Thank you, David, for what you’ve done for the Liberal Party and what you’ve done for Canada. More importantly, thank you for your friendship and for your solid advice.


 

Hon. Joan Fraser (Deputy Leader of the Senate Liberals):

David Smith is the person who, to me, has most incarnated that lovely phrase “happy warrior.” Goodness knows partisanship has been a central element of his life. He has been a warrior for the Liberal Party that he has served so well, and for his country and for all the causes in which he believes. But what I have always noticed about him is that he’s happy. This is a man who shows you how to give partisanship a good name.

Through the years, when I have had the pleasure of working with him, I have seen him sometimes frustrated. You will recall Senator Carignan’s repetition of the famous word “soon.” But I have never, ever seen or heard David Smith attribute any kind of malicious motive or cast any kind of aspersions on the character of people who were sitting across from him or who did not agree with him. He has always, in my experience, shown capacity to see the good in people, even when the disagreements were profound. I don’t know how many times I have heard him say, “Oh, I know her,” or “I know him; that’s a really good person,” even when that person’s function was to oppose.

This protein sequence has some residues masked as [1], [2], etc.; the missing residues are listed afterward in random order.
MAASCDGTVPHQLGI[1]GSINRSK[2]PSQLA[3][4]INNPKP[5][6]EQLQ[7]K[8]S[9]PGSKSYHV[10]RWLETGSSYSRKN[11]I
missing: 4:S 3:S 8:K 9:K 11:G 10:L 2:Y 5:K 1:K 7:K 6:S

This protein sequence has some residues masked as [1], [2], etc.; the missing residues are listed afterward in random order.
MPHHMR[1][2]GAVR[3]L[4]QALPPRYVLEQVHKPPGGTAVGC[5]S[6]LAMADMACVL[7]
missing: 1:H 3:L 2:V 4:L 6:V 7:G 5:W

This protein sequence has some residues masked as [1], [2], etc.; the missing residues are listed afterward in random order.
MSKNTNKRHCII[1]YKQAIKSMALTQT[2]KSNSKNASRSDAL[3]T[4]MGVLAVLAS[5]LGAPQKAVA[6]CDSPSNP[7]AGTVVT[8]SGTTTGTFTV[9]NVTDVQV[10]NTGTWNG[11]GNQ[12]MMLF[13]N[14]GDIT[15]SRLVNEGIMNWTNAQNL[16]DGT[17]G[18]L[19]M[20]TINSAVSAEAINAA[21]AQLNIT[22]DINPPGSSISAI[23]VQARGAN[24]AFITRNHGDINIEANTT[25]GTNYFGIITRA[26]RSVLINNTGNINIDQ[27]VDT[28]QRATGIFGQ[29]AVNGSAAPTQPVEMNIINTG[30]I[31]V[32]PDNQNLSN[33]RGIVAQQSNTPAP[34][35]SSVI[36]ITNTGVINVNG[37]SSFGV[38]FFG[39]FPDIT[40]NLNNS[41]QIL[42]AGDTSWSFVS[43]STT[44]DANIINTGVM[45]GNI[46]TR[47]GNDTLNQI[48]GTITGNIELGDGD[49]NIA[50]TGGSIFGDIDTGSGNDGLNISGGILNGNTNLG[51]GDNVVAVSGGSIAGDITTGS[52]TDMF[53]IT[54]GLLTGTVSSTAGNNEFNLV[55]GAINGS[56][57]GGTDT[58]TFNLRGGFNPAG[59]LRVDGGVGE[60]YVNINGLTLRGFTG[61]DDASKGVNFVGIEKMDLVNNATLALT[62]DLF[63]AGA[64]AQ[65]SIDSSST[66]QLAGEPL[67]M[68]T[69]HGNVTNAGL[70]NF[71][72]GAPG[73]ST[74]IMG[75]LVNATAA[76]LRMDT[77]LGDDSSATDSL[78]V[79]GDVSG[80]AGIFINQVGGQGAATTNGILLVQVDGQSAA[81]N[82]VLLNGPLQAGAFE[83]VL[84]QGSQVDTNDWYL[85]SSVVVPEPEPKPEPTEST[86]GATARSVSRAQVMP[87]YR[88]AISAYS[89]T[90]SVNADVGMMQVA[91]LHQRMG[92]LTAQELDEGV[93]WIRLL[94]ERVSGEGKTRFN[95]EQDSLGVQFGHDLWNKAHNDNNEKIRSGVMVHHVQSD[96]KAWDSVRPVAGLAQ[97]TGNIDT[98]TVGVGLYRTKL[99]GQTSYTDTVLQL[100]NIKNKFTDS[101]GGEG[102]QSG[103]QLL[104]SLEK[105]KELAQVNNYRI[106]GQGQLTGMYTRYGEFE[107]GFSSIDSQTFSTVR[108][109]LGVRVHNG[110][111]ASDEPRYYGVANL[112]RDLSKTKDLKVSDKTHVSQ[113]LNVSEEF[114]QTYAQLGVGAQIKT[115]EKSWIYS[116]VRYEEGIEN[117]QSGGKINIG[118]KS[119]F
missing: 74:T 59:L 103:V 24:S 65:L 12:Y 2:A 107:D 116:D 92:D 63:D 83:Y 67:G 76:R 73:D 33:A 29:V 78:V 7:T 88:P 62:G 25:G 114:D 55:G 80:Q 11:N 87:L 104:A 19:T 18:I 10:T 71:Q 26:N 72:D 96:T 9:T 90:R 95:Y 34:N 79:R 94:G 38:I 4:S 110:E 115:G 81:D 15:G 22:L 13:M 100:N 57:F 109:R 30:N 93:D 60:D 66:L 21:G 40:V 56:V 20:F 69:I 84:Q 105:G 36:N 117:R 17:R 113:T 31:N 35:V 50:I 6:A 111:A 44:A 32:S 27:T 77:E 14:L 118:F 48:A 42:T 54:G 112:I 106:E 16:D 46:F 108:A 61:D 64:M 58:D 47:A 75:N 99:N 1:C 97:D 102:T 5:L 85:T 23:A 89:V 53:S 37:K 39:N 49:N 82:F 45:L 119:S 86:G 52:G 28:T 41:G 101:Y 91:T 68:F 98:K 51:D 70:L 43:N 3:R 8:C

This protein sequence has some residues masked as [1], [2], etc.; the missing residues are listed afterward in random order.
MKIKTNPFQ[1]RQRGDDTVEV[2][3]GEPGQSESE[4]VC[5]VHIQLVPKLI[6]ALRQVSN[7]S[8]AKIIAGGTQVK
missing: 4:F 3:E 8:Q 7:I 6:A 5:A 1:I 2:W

He is, as so many here have said today, a wonderful host. He was always ready to open the door to anybody who had any kind of difficulty. He was always happy and quick with the jokes. They were frequently quotations with a slightly religious bent. I was trying to figure out the source — it must be the Bible, and if it isn’t the Bible, it should be the Bible — of the line, “Therefore, brethren, let us be joyful.”

Senator D. Smith: Amen.

Senator Fraser: David Smith has been and has made us joyful. We wish him much joy in all the years to come and thank him for the joy he brought us here.

Hon. Senators: Hear, hear!